Patterns and processes of the mid-Late Devonian (Frasnian-Famennian, F-F, Kellwasser) mass extinction, utilizing conodont-based event stratigraphy Collaborative research with C.A. Sandberg, U.S. Geological Survey (USGS), E. Schindler, Forschungsinstitut Senckenberg, Stephen Hasiotis, University of Kansas, and others on conodont-based event stratigraphic analysis of the mid-Late Devonian (Frasnian-Famennian, Kellwasser, ~372 Ma) biotic crisis interval, emphasizing integration of data from the western U.S. and Western Europe. See list of selected publications
Classes Taught at SDSU
GEOL 600; Catastrophies in the Geologic Record
GEOL 536 Spring 2006; Sedimentology and Lithostratigraphy
B.A., Geology, Humboldt State University, Arcata, California, August, 1983
M.S., Geology, Washington State University, Pullman, Washington, December, 1989. Advisor: G.D. Webster
Ph.D., Geology, University of Colorado-Boulder, May, 1997. Advisors: E.G. Kauffman and D.L. Eicher. Title: ‘Shelf-to-basin event stratigraphy, conodont paleoecology, and geologic history across the Frasnian-Famennian (F-F, mid-Late Devonian) boundary mass extinction, central Great Basin, western U.S.’
Morrow, J.R., and Hasiotis, S.T., 2006, Endobenthic response through mass extinction episodes: Predictive models and observed patterns, in Miller, W., III, ed., Trace Fossils: Concepts, Problems, Prospects, in press.
Morrow, J.R., 2006, Impacts and mass extinctions revisited: PALAIOS, v. 21, p. 313-315.
Morrow, J.R., Sandberg, C.A., and Harris, A.G., 2005, Late Devonian Alamo Impact, southern Nevada, USA: Evidence of size, marine site, and widespread effects: Geological Society of America Special Paper 384, p. 259-280.
Damon is a new addition to the faculty at San Diego State. He is a graduate of the SDSU geology program where he emphasized in marine geology and minored in chemistry. His current research interests revolve around the sedimentology and stratigraphy of the Neoproterozoic succession of southern Death Valley. He has taught a variety of explorations classes and particularly enjoys teaching oceanography courses. Damon plans on pursuing his Ph.D. in marine geology/sedimentology; addressing issues related to coastal processes (e.g., sediment source, transport, and fate).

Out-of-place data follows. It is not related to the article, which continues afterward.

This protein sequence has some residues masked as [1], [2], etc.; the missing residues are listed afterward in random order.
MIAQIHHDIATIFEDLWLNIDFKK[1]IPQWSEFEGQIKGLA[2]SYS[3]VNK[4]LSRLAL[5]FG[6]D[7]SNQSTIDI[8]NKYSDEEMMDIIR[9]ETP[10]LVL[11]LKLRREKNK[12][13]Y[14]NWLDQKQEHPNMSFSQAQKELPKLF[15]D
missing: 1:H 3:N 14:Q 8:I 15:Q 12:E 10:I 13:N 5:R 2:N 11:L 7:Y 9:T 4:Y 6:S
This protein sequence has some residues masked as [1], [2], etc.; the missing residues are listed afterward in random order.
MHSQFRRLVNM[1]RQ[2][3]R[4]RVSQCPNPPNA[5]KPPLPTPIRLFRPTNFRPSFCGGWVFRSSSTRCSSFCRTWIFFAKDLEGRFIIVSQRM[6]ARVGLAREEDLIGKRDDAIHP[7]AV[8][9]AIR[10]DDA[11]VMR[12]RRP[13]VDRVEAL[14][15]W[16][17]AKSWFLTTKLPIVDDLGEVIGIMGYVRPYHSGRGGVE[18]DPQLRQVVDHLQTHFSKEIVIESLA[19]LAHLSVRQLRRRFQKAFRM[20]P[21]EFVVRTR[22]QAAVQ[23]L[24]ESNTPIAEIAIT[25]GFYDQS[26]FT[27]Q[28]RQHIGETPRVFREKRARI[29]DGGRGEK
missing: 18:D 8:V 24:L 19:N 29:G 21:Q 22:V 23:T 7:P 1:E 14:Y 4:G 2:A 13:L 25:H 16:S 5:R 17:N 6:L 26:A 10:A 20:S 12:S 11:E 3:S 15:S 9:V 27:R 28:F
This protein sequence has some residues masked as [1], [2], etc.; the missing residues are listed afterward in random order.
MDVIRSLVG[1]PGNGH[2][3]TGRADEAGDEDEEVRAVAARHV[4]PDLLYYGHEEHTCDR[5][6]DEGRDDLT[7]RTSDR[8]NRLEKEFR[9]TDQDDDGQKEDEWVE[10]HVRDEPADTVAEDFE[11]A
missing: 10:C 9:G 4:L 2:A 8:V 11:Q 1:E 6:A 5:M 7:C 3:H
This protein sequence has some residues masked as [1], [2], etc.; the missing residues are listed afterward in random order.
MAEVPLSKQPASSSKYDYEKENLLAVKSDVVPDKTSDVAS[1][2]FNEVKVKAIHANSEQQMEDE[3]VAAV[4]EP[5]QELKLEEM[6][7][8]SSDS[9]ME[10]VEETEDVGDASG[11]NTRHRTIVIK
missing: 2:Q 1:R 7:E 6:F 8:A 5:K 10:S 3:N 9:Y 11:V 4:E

Classes Taught at SDSU
OCEAN 320; The Oceans
GEOL 302; Fossils: Life through Time
GEOL 303; Natural Disasters
B.S., 2002, San Diego State University
M.S., 2005, University of California Riverside
Thesis Title: The Neoproterozoic Ibex Formation, eastern California: Stratigraphic and sedimentological constraints on ice age and carbonate precipitation events of southern Death Valley.
Mike served the Department for over thirty years, during that time he was Chairman and supervised nearly 100 senior and Master's theses. The 2002 graduating class choose Mike as the most influencial faculty. Mike has published numerous articles on the Peninsular Ranges batholith and has led a variety of field trips for both students and professional geologists. He is also the author of the "Peninsular Ranges: A Geological Guide to San Diego BackCountry" a popular book on the geology of the San Diego area. Recently, Mike was a scientific co-leader for the 2006 GeoHostel, "The Tectonic Development of Southern California: from the Beaches of San Diego to the San Andreas Fault."